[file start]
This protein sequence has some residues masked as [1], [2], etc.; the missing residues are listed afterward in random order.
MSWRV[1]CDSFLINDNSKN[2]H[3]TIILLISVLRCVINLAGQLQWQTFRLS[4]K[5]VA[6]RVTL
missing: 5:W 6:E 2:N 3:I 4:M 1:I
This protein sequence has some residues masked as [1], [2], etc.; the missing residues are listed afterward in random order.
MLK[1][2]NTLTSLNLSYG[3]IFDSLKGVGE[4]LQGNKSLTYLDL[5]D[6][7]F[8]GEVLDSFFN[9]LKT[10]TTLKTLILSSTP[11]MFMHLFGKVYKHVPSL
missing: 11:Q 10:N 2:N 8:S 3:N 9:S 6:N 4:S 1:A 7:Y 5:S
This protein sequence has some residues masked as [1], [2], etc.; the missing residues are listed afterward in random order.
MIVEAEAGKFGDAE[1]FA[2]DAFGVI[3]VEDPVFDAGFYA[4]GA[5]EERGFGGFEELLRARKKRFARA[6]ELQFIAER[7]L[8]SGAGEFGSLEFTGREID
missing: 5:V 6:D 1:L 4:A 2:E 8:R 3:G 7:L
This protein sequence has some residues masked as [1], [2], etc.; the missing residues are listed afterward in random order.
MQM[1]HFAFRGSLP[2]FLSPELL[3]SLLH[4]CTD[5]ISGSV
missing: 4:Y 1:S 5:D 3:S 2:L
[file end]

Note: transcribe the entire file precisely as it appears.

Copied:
This protein sequence has some residues masked as [1], [2], etc.; the missing residues are listed afterward in random order.
MSWRV[1]CDSFLINDNSKN[2]H[3]TIILLISVLRCVINLAGQLQWQTFRLS[4]K[5]VA[6]RVTL
missing: 5:W 6:E 2:N 3:I 4:M 1:I
This protein sequence has some residues masked as [1], [2], etc.; the missing residues are listed afterward in random order.
MLK[1][2]NTLTSLNLSYG[3]IFDSLKGVGE[4]LQGNKSLTYLDL[5]D[6][7]F[8]GEVLDSFFN[9]LKT[10]TTLKTLILSSTP[11]MFMHLFGKVYKHVPSL
missing: 11:Q 10:N 2:N 8:S 3:N 9:S 6:N 4:S 1:A 7:Y 5:S
This protein sequence has some residues masked as [1], [2], etc.; the missing residues are listed afterward in random order.
MIVEAEAGKFGDAE[1]FA[2]DAFGVI[3]VEDPVFDAGFYA[4]GA[5]EERGFGGFEELLRARKKRFARA[6]ELQFIAER[7]L[8]SGAGEFGSLEFTGREID
missing: 5:V 6:D 1:L 4:A 2:E 8:R 3:G 7:L
This protein sequence has some residues masked as [1], [2], etc.; the missing residues are listed afterward in random order.
MQM[1]HFAFRGSLP[2]FLSPELL[3]SLLH[4]CTD[5]ISGSV
missing: 4:Y 1:S 5:D 3:S 2:L